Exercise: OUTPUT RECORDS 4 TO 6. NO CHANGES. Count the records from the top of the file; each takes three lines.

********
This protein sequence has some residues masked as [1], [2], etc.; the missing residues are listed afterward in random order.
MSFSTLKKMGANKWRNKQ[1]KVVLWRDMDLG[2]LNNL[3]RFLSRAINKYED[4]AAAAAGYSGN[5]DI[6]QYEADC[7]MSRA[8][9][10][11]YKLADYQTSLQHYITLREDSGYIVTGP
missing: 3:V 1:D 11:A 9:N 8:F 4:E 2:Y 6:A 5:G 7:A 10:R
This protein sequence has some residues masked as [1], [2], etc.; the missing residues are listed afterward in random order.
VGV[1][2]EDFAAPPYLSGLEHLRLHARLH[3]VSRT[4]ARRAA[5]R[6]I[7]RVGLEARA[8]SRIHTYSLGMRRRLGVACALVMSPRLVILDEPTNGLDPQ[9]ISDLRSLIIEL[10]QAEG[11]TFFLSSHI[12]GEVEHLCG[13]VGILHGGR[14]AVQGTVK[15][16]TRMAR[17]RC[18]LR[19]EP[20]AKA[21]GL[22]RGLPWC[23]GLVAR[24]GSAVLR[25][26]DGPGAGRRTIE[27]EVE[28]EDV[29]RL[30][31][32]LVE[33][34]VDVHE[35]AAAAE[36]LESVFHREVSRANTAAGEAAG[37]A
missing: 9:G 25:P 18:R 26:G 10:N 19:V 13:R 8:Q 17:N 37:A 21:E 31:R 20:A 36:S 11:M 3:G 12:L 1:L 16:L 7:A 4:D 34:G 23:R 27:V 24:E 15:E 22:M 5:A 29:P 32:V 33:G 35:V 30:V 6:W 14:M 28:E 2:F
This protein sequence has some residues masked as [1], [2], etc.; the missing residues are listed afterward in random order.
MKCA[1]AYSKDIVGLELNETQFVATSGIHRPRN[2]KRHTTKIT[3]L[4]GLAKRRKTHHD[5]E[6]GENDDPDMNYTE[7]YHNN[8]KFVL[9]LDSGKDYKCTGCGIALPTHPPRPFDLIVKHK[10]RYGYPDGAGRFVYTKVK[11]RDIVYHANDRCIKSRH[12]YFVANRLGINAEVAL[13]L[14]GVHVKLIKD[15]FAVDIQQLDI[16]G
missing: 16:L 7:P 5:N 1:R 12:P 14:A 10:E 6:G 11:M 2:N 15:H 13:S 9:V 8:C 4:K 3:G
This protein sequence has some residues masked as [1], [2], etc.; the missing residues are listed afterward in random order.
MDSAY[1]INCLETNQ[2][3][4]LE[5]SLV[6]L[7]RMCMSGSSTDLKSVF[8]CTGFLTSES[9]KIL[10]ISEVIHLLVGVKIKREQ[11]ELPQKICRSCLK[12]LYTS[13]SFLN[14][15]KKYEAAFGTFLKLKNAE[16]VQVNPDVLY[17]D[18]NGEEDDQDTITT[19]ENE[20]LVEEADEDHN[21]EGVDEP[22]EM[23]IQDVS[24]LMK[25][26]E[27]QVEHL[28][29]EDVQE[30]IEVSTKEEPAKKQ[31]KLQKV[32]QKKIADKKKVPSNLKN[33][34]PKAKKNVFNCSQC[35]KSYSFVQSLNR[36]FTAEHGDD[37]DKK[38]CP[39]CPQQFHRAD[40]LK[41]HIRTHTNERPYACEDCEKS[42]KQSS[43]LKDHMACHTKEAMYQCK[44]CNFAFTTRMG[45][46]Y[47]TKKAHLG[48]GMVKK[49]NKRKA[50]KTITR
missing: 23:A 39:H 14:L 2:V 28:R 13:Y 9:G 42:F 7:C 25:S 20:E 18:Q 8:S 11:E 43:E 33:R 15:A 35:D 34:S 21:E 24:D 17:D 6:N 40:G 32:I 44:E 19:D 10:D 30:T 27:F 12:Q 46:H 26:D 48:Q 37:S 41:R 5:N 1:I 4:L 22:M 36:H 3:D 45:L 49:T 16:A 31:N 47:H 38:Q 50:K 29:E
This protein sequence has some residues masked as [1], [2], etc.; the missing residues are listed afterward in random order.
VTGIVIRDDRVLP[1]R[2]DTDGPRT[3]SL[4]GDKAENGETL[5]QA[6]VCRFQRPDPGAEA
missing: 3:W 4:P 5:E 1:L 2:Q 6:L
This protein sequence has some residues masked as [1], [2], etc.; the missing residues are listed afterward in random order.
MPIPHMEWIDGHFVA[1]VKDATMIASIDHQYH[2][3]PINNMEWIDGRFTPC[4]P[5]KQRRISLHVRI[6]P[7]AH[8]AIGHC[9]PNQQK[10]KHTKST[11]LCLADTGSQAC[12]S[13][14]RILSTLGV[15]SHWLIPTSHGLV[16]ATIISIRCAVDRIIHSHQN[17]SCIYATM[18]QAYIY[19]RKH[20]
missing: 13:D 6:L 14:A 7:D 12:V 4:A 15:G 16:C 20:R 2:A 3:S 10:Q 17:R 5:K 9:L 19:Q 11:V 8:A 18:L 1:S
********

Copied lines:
This protein sequence has some residues masked as [1], [2], etc.; the missing residues are listed afterward in random order.
MDSAY[1]INCLETNQ[2][3][4]LE[5]SLV[6]L[7]RMCMSGSSTDLKSVF[8]CTGFLTSES[9]KIL[10]ISEVIHLLVGVKIKREQ[11]ELPQKICRSCLK[12]LYTS[13]SFLN[14][15]KKYEAAFGTFLKLKNAE[16]VQVNPDVLY[17]D[18]NGEEDDQDTITT[19]ENE[20]LVEEADEDHN[21]EGVDEP[22]EM[23]IQDVS[24]LMK[25][26]E[27]QVEHL[28][29]EDVQE[30]IEVSTKEEPAKKQ[31]KLQKV[32]QKKIADKKKVPSNLKN[33][34]PKAKKNVFNCSQC[35]KSYSFVQSLNR[36]FTAEHGDD[37]DKK[38]CP[39]CPQQFHRAD[40]LK[41]HIRTHTNERPYACEDCEKS[42]KQSS[43]LKDHMACHTKEAMYQCK[44]CNFAFTTRMG[45][46]Y[47]TKKAHLG[48]GMVKK[49]NKRKA[50]KTITR
missing: 23:A 39:H 14:L 2:V 28:R 13:Y 9:G 42:F 7:C 25:S 20:E 18:Q 8:S 11:E 43:E 33:R 15:A 35:D 34:S 21:E 24:D 17:D 6:N 40:G 32:I 44:E 19:D 10:D 30:T 27:F 12:Q 46:H 26:D 48:Q 37:S 41:R 5:N 1:I 4:L 22:M 36:H 3:D 45:L 49:T 16:A 31:N 47:H 38:Q 50:K 29:E
This protein sequence has some residues masked as [1], [2], etc.; the missing residues are listed afterward in random order.
VTGIVIRDDRVLP[1]R[2]DTDGPRT[3]SL[4]GDKAENGETL[5]QA[6]VCRFQRPDPGAEA
missing: 3:W 4:P 5:E 1:L 2:Q 6:L
This protein sequence has some residues masked as [1], [2], etc.; the missing residues are listed afterward in random order.
MPIPHMEWIDGHFVA[1]VKDATMIASIDHQYH[2][3]PINNMEWIDGRFTPC[4]P[5]KQRRISLHVRI[6]P[7]AH[8]AIGHC[9]PNQQK[10]KHTKST[11]LCLADTGSQAC[12]S[13][14]RILSTLGV[15]SHWLIPTSHGLV[16]ATIISIRCAVDRIIHSHQN[17]SCIYATM[18]QAYIY[19]RKH[20]
missing: 13:D 6:L 14:A 7:D 12:V 4:A 15:G 16:C 20:R 2:A 3:S 10:Q 17:R 5:K 9:L 19:Q 11:V 8:A 18:L 1:S